Talking birds, goats butting heads, and a giant tortoise that hangs out with chickens are all part of a living classroom.
High-school students at the Career Center in Arlington, Virginia are learning firsthand, and hands-on, how to care for animals. They are at the animal science laboratory, learning about, and taking care of, about 50 species of animals.
Holding a happy rabbit in her arms, Elleny Alemu says it is “so cute.” She says soon she will be getting one of her own.
Miguel Zambrano doesn’t feel the same way about Snickers. That is a temperamental brown miniature horse. Zambrano is feeding her hay, hoping she will let him brush her.
“She gets mad if you just sometimes don’t even pay attention to her. I do not want a horse. It’s going to be way too much work.”
Zambrano is one of 70 students taking the yearlong animal science program. Students learn in class and hands-on with the animals. It gives them both class credit and a chance to learn what it is like to work with animals.
Sydney Miller takes a rabbit for a walk, to give it exercise. She takes the animal on a leash, like a dog. They walk past cages of rats, salamanders and even a hedgehog.
“I wanted to learn more about different kinds of animals and get like a hands-on experience.”
Something not so fun she has to do is clean the rabbit’s cage. Rabbits are very dirty, actually, she explains.
“I have to clean his litter box and bedding every day.”
One day, Miller hopes to be a veterinary technician.
Many high schools have animal science programs. But animal-science teacher Cindy Schall says this program is different because they have a large number of different kinds of animals. They include exotic sugar gliders -- small nocturnal marsupials with big eyes that live in Australia and Indonesia.
The students take turns every two weeks taking care of a different animal. Everything from cats to the less than human-friendly scorpions.
Schall explains that the students learn “hand taming.” They have to hold them for at least 10 minutes. Yes, that includes snakes and even tarantulas — a kind of sometimes deadly spider. Schall says she helps the student, by first holding the animal herself.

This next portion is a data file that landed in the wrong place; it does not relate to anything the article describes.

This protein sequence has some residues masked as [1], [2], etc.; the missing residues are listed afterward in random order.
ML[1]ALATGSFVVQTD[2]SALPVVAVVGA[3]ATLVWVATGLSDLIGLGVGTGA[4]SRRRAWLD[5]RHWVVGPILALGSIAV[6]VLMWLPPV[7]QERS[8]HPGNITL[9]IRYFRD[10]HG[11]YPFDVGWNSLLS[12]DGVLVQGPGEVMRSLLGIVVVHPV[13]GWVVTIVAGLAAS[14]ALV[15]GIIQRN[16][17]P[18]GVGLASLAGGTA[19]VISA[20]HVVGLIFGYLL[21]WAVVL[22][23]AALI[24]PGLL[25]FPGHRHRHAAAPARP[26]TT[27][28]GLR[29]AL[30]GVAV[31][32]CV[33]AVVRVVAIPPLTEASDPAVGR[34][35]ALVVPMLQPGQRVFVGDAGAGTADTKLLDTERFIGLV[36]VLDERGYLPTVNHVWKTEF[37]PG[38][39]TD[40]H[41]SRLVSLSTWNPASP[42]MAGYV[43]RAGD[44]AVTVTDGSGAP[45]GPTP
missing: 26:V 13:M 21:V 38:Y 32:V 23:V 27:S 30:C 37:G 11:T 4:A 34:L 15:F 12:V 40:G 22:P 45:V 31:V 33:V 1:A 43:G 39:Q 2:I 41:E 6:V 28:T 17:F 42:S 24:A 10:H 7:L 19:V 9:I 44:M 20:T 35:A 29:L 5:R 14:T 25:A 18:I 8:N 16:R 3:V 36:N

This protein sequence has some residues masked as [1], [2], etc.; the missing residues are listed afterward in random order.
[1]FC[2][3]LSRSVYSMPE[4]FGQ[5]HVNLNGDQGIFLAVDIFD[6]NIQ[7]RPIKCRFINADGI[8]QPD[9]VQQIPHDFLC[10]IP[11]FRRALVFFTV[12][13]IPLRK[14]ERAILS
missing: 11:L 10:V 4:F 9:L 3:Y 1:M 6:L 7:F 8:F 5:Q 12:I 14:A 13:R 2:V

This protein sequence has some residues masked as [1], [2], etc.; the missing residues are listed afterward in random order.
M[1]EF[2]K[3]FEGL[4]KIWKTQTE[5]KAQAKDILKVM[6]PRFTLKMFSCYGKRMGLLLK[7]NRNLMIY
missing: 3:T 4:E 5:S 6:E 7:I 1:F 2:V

Part of the care includes weighing the animals and checking them for any health problems. Sarah Maller looks into the eyes of a rodent, a degu.
"I have to see if there are any little eyelashes or anything in the way, or scratches.”
Kimberly Rodriquez learned something new when she fed a turtle a small dead mouse in a tank with fish. She says she was surprised to find out the turtle eats meat, and he gets along with the fish.
Lab assistant Rebecca Brumbaugh helps the students. She says that, like people, animals have minds of their own.
“They have their good days and their bad days.”
Megan Johnson wants to be a vet. She pet a chinchilla as she held it.
"The different animals have different personalities and they connect with different humans.”
Ruben Stann weighs a golden-colored albino horned frog. He says he feels an emotional bond with animals.
"You have to kind of make a little connection. For me, it's very relaxing."
And connecting to the natural world is not always easy for the students living in the mostly urban Virginia towns just outside Washington, D.C.
I’m Anne Ball.
Deborah Block reported on this story for VOANews.com. Anne Ball adapted this story for Learning English. Kathleen Struck was the editor.
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Words in This Story
tortoise –n. a turtle that lives on the land
firsthand –adj. coming directly from seeing or experiencing something
rabbit –n. a small animal that usually lived in holes in the ground, with soft fur and long ears
temperamental –adj. likely to become upset or angry
miniature – adj. very small
leash –n. long thin piece of rope or chain used to hold an animal
salamander -n. a tailed amphibian, which have a soft, moist, scaleless skin
hedgehog -n. a mammal with spiny hairs on the back and sides
veterinary technician –n. a person who helps a veterinarian, an animal doctor
exotic –adj. very different, strange or unusual
nocturnal – adj. something active at night
marsupial –n. a kind of animal, like a kangaroo, that carries its babies in a pocket of skin on the mother’s stomach
scorpion –n. a small animal related to spiders, with two front claws and a curved tail with poison in the end
hand taming – n. training animals to obey people
chinchilla - n. a small South American animal that has soft gray fur
albino –adj. lacking pigment, white
urban –adj. relating to cities and people who live in them